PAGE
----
[vc_row][vc_column][vc_column_text]Adam Morse always wanted to make films. The 28-year-old from Kingston upon Thames, United Kingdom, began to lose his eyesight in 2009, and he told The Guardian that at that time his confidence, mobility, and social interactions were all profoundly affected. He was diagnosed with Leber’s hereditary optic neuropathy, a hereditary neurodegenerative disorder. But he didn’t give up his dream of directing films.
This summer Morse released his first feature film staring Billy Zane, Sadie Frost, and Laurie Calvert. It is called Lucid, and it explores dreams and reality, reflecting Morse’s view that “nothing can stop us from making dreams come true.” The movie premiered June 23 at the Edinburgh international film festival.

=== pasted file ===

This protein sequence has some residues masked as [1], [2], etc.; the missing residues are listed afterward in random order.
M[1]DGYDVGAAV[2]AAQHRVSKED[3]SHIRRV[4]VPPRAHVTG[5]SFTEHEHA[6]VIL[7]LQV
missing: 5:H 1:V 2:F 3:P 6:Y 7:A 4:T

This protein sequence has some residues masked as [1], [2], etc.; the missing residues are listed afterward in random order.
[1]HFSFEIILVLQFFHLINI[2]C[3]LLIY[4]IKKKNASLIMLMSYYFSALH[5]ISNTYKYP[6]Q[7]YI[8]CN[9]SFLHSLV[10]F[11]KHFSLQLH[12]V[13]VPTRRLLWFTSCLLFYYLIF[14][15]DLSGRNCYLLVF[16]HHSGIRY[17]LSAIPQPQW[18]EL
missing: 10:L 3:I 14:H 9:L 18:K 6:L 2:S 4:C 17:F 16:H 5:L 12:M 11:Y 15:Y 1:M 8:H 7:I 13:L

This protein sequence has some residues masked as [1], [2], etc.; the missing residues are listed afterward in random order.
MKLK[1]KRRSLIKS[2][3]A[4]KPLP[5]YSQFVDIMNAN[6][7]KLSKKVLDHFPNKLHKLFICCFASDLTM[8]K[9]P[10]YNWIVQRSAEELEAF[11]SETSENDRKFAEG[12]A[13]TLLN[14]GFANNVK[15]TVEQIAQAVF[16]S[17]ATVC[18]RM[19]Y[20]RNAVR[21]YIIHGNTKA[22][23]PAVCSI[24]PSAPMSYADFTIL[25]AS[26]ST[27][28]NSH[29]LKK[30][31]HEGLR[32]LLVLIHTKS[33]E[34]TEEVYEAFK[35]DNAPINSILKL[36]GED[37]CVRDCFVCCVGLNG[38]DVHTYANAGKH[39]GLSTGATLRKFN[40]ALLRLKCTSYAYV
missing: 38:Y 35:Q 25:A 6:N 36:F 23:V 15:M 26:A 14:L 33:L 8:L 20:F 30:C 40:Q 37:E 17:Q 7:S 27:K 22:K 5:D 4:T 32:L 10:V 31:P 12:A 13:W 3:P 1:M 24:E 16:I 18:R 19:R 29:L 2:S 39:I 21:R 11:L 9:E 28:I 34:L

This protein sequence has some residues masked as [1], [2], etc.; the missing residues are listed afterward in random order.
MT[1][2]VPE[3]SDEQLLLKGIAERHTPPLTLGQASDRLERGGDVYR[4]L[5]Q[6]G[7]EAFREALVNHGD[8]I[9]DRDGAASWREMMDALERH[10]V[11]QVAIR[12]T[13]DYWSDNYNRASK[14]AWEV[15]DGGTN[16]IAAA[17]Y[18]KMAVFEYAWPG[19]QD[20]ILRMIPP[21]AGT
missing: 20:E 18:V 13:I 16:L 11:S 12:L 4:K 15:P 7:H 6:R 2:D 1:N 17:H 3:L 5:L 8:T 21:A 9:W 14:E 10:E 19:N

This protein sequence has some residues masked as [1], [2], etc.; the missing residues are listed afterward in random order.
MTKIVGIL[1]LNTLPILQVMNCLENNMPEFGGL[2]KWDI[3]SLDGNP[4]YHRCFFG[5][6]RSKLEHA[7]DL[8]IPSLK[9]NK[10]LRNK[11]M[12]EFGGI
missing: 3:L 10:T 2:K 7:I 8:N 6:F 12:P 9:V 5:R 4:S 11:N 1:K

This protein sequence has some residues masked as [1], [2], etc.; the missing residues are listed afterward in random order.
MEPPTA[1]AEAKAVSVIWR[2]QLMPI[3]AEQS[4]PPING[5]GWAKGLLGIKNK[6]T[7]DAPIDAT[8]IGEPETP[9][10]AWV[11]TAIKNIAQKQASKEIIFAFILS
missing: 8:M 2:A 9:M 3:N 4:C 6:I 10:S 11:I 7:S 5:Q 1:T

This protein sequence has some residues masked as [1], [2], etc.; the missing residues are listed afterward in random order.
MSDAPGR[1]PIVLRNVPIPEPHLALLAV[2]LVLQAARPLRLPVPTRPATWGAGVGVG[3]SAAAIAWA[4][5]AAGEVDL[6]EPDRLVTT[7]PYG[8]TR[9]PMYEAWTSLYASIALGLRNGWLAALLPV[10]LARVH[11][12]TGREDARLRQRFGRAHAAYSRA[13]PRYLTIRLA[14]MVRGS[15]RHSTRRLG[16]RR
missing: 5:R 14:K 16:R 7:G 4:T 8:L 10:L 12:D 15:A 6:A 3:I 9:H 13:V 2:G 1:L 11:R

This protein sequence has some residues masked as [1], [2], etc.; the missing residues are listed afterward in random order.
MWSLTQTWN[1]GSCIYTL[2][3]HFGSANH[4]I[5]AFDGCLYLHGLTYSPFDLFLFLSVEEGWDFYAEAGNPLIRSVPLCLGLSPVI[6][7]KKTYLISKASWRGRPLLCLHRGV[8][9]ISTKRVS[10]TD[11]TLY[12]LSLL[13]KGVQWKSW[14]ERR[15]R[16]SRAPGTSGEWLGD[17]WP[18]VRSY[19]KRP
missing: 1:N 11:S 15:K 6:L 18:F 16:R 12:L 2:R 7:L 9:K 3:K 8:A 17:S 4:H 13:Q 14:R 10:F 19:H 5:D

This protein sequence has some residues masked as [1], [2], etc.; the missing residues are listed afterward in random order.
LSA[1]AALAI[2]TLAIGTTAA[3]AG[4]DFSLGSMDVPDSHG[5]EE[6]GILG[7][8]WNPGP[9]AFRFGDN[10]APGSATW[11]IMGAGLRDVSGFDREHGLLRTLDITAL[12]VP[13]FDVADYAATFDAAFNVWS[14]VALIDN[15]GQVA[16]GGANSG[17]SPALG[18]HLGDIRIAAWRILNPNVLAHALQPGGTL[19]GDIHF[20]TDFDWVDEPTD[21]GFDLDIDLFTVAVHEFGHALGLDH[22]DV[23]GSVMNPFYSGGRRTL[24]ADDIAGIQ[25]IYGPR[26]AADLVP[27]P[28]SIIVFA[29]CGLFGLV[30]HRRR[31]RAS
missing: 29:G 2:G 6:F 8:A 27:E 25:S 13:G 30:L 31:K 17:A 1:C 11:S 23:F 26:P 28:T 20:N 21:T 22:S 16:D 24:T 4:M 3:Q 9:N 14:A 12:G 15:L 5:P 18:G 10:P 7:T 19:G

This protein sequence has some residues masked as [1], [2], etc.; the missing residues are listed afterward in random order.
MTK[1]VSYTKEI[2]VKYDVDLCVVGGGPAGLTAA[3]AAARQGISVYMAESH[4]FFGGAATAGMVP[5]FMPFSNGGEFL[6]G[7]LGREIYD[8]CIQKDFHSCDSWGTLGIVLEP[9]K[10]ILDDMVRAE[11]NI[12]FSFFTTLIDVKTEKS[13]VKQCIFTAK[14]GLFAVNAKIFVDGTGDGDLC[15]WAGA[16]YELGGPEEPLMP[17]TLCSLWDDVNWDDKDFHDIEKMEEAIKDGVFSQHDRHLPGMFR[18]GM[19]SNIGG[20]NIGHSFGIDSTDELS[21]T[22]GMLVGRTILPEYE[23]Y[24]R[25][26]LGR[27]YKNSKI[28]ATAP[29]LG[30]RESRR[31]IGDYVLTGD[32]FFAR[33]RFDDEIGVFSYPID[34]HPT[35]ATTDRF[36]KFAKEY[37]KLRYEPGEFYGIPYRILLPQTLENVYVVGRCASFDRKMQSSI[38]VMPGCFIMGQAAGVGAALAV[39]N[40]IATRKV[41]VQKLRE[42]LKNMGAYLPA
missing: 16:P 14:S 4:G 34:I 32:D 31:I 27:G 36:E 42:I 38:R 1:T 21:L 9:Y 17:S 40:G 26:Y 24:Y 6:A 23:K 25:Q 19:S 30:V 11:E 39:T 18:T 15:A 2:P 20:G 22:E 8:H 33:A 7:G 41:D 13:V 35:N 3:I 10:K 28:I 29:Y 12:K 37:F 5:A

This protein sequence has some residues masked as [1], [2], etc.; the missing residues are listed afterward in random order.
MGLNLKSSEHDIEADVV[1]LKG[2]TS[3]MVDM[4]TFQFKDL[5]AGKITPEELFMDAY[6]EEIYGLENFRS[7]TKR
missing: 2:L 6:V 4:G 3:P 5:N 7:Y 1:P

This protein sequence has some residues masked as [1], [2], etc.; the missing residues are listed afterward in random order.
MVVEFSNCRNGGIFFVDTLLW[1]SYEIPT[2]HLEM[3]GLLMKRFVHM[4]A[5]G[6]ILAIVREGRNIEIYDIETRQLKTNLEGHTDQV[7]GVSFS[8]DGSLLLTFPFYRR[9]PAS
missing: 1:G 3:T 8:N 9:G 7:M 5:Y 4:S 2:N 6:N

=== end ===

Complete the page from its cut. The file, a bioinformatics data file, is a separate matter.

He told the Guardian’s Dalya Alberge, “I want to inspire people to make their dreams real,” he said of the film. “I’m not just talking about disabled people. I want everyone to believe in themselves and to realize that almost anything is possible.”
Morse does not use a cane or guide dog: He memorized the set layouts and locations to avoid tripping, and he uses a screen reader to write. He uses a 60-ince monitor to follow the action, and he relies on cinematographer Michel Dierickx to be his eyes while on set. Morse says he has some sight and can see what he needs to to do his work.
Read more about Morse and his movie at The Guardian.com.[/vc_column_text][/vc_column][/vc_row]